Table of Contents
While the majority of the world is eagerly awaiting the end of this unpredictable year, it seems we are still receiving more and more news stories that come out of right field. The newest of these unthinkable events is the latest Twitter hack that has had Twitter officials, and many users, in a whirlwind.
The Twitter Takeover
On July 15th, numerous high profile users were subject to a Twitter hack in an attempt to have people send them money through a bitcoin address. Bitcoin is a type of cryptocurrency that can be bought and sold with almost every currency around the world. These types of transactions cut out any middle man, meaning customers do not have to go to a bank. Tweets were sent out using numerous verified accounts, many of which were a derivative of what is seen below.
Who Got Hacked?
These are just some of the people impacted:
Immediately following the posting of these messages, Twitter then disabled nearly all posting rights for those with a blue verified checkmark. These blue checkmarks (located to the right of name) indicate a real page run by a specific influencer. They are used to differentiate from fan accounts or others that might try to impersonate them. While all verified users had limiting tweeting abilities, unverified Twitter users took advantage of this situation and were quick to crack plenty of jokes.
— Mebayel Paul-Marie Kanene (@Mebayel) July 15, 2020
Twitter also took precautions by:
- Blocking users from tweeting bitcoin addresses
- Denying password reset request
- Other “account functions” being denied
According to the New York Time’s, President Donald Trump’s account was not one of the accounts compromised by the Twitter hack. The President’s Twitter account has numerous security features that allow multiple levels of protection for his account. This was changed after hackers took control of The President’s account in 2017, deactivating it for a number of hours. It is unclear if the hacker’s intent was to even gain access to this account in the first place.
Just How Far Does This Twitter Hack Go?
With the reach of these accounts totaling over 300 million, it is unclear how many people saw these messages for the short minutes they were all posted. In total, over $117,000, or the equivalent of almost 13 Bitcoin, were scammed through this heist. Since then, the FBI has been investigating these payments, in an attempt to track down who/what is in charge of this breach.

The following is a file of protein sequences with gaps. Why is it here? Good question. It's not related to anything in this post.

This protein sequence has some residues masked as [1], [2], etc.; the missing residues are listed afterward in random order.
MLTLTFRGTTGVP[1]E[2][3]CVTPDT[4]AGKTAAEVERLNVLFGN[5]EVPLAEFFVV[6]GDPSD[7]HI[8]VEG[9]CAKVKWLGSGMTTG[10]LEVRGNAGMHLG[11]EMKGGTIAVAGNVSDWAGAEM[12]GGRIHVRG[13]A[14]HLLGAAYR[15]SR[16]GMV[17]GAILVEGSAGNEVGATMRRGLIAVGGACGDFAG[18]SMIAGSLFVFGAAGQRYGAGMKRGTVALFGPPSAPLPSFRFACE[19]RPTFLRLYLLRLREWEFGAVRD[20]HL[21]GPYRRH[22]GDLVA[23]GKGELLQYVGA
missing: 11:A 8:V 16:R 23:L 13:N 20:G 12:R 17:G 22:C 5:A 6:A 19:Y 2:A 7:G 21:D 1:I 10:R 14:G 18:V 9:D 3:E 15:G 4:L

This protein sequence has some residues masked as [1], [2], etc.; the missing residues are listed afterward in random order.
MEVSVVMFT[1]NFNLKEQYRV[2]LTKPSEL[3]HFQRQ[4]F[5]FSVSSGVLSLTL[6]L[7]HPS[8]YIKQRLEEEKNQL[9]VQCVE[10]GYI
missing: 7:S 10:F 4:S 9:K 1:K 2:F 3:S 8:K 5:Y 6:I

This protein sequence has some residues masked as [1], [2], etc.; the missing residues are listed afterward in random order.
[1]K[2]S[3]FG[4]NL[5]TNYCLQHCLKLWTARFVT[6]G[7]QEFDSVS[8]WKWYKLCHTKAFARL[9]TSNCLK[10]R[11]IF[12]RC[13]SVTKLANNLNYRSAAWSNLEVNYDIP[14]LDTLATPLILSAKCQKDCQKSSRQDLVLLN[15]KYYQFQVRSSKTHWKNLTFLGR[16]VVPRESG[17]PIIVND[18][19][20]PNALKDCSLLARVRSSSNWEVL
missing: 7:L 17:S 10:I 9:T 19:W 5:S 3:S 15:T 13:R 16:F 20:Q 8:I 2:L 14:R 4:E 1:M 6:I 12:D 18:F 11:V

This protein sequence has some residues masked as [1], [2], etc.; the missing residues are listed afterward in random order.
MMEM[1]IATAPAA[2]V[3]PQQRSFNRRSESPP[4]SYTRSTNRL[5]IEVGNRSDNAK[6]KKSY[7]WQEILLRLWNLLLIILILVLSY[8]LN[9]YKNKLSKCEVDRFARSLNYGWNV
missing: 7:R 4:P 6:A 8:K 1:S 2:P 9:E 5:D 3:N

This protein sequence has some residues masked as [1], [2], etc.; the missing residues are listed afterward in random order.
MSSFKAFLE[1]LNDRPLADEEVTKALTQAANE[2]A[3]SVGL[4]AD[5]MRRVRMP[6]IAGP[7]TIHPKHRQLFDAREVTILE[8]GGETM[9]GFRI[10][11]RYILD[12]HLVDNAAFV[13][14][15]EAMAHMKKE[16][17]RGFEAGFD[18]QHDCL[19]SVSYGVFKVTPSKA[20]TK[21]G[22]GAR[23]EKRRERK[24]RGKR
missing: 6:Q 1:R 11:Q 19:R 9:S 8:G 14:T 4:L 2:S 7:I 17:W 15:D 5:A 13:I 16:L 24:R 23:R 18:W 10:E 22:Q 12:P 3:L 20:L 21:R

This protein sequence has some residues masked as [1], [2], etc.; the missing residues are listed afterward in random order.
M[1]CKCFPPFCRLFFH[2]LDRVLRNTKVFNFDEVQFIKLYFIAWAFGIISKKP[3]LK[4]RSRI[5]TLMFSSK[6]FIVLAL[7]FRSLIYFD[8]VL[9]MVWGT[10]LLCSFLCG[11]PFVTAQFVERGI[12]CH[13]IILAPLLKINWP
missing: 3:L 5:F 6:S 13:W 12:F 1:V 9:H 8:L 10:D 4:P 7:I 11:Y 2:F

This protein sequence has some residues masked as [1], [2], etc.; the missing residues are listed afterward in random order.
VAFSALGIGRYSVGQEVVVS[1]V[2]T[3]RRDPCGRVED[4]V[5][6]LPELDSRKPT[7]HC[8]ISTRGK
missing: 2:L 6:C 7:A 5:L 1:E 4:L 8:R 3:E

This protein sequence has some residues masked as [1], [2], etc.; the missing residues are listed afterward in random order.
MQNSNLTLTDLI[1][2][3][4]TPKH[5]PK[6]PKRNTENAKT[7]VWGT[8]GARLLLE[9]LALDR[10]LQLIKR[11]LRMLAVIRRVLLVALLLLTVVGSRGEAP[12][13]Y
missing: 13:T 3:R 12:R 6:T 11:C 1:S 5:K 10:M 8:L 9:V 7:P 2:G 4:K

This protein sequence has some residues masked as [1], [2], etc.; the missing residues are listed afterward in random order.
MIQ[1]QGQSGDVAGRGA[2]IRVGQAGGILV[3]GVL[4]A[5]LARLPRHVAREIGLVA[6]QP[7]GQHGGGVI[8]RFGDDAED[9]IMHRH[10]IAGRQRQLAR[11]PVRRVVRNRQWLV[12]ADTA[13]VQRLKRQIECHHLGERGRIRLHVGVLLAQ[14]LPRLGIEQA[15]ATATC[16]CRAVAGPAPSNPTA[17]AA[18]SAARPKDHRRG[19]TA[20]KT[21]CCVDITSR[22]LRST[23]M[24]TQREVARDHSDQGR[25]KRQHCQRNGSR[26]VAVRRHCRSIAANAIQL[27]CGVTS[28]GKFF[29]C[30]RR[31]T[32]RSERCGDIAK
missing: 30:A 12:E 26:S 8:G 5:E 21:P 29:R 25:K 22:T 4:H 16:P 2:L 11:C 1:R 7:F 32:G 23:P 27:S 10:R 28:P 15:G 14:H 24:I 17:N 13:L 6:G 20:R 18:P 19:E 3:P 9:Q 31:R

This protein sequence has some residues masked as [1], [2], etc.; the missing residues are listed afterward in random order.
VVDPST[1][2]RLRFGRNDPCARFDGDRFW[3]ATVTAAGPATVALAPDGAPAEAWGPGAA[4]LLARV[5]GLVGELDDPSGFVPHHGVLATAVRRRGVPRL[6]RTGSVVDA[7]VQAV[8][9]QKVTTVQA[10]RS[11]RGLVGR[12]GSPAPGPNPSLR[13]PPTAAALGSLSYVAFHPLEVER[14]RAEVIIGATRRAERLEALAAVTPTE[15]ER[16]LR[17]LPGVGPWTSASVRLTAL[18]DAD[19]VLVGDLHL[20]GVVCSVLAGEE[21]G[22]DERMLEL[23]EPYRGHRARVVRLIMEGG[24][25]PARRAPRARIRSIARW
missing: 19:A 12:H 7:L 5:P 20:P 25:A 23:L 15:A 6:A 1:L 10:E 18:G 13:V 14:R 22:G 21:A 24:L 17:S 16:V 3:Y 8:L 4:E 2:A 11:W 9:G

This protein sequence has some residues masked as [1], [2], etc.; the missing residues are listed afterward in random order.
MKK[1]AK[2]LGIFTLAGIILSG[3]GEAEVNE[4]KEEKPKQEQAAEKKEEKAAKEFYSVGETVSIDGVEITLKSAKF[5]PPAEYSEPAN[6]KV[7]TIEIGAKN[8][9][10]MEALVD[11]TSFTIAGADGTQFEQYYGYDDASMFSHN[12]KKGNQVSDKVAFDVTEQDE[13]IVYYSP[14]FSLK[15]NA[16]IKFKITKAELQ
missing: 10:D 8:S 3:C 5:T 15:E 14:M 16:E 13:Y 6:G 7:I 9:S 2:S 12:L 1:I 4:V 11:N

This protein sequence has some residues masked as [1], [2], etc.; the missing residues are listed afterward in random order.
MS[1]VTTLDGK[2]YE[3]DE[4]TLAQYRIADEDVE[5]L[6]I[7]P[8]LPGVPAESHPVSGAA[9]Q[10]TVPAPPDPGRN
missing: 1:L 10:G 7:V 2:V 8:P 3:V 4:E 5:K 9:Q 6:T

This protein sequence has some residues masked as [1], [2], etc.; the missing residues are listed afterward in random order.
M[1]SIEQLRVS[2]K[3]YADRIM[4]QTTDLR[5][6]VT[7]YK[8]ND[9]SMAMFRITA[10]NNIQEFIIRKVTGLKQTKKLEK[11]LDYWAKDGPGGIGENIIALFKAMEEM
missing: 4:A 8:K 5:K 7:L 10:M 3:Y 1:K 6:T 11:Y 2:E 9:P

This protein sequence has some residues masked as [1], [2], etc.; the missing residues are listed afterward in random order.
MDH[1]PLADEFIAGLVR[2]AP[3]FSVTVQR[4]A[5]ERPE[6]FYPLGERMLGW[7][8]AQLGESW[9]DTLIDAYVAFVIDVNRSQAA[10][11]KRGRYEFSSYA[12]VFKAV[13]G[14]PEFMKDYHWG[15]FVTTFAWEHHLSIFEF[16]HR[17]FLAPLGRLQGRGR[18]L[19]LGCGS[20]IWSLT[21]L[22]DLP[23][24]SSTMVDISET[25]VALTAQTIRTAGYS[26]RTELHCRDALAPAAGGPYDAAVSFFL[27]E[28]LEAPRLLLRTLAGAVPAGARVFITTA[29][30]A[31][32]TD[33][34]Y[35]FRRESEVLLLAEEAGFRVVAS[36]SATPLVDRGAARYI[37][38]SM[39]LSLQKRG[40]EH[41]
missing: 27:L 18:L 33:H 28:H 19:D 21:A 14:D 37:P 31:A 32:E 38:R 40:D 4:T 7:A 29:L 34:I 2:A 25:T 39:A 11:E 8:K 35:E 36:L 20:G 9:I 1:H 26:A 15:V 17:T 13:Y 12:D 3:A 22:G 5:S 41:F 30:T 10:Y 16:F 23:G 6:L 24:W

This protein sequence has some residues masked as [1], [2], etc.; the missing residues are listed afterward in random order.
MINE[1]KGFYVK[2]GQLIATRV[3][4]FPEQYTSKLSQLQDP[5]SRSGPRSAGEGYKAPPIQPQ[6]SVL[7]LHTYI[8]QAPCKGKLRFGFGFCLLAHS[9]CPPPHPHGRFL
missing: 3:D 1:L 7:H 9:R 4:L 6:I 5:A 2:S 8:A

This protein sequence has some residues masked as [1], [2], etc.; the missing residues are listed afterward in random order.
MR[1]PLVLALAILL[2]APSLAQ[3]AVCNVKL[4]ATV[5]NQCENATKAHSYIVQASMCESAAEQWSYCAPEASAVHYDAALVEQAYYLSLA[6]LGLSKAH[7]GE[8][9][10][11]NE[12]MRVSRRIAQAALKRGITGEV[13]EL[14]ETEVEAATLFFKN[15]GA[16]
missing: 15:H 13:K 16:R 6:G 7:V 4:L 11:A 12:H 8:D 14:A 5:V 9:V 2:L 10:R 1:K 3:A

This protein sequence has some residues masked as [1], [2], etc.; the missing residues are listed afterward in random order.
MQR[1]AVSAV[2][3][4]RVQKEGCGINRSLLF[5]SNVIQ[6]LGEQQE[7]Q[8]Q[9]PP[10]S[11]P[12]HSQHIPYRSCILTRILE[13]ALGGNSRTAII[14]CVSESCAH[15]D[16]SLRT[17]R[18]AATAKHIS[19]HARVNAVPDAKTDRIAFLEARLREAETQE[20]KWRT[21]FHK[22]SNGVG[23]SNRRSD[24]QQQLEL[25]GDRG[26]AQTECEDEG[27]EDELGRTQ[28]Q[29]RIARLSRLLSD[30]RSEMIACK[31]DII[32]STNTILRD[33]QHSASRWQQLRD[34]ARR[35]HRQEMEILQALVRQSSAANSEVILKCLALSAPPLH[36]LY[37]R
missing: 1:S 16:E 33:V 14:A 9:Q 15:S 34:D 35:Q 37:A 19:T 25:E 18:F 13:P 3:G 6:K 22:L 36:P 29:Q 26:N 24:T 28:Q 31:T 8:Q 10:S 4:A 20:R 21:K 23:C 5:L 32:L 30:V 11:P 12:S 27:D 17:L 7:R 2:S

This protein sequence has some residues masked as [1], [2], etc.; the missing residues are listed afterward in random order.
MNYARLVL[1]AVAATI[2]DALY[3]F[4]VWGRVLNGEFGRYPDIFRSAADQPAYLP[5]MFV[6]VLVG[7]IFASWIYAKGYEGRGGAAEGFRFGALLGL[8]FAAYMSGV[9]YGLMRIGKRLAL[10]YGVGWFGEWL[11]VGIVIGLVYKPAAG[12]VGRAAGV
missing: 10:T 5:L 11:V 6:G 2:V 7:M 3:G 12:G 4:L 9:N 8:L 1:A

So far, little information has been released about the progress of their investigation, but rumors are definitely circulating as some say that this could be a political move.
It is not known if the users involved with sending money to these bitcoin addresses will get their money back.
|Kim Kardashian West||@kimkardashian||65.7M|
Many news sources report that numerous Twitter employees did play a part in the hacking, and were complicit with the hackers which gave them full control over all of the accounts. Twitter released a statement saying the following:
We detected what we believe to be a coordinated social engineering attack by people who successfully targeted some of our employees with access to internal systems and tools.
— Twitter Support (@TwitterSupport) July 16, 2020
“We detected what we believe to be a coordinated social engineering attack by people who successfully targeted some of our employees with access to internal systems and tools. We know they used this access to take control of many highly-visible (including verified) accounts and Tweet on their behalf. We’re looking into what other malicious activity they may have conducted or information they may have accessed and will share more here as we have it.”
Increase Use of Twitter For Reliable News
In the recent months, people are turning to Twitter for their source of news, due to many questioning the validity of traditional/popular news networks. Twitter is a valuable resource to get up-to-date information from anywhere in the world. Everyone is able to have a voice on this platform, and provide their input on current events.
While this allows people to gain other perspectives into an event, users have to be cautious as tweets may not be accurate. Twitter is attempting to minimize the spread of misinformation by posting warnings under tweets, or having users follow links with verified information. Some think that this hacking comes at a very convenient time as we creep closer and closer to the presidential election, which brings up the question about privacy and security across social media.
Even though this is being seen as the largest social media hacking in history, some limelight is being shed on how everyday users share their data on social media. During the COVID-19 pandemic, and everyone staying inside, the majority of people are turning to their phones, specifically their social media, to get some form of entertainment.
There have been many trends during this period of quarantine, much of which involve posting videos of your house, donating to charitable (reputable) foundations, and posting childhood photos in good fun. Users are now questioning these decisions to post intimate life details, in an attempt to stay safe while online, in an era where almost everything is digitalized.
Are These Hacker’s On Multiple Platforms?
Just when we thought this attack was over, a post from an Instagram account (@Cryptoforhealth) posted a story that wrote, “It was a charity attack. Your money will find its way to the right place.” The description of the profile also read “It was us” with a slightly smiling emoji. It is unclear whether this account had any affiliation with the Twitter hack, but an investigation is underway to get to the bottom of the account. *This account has since been edited.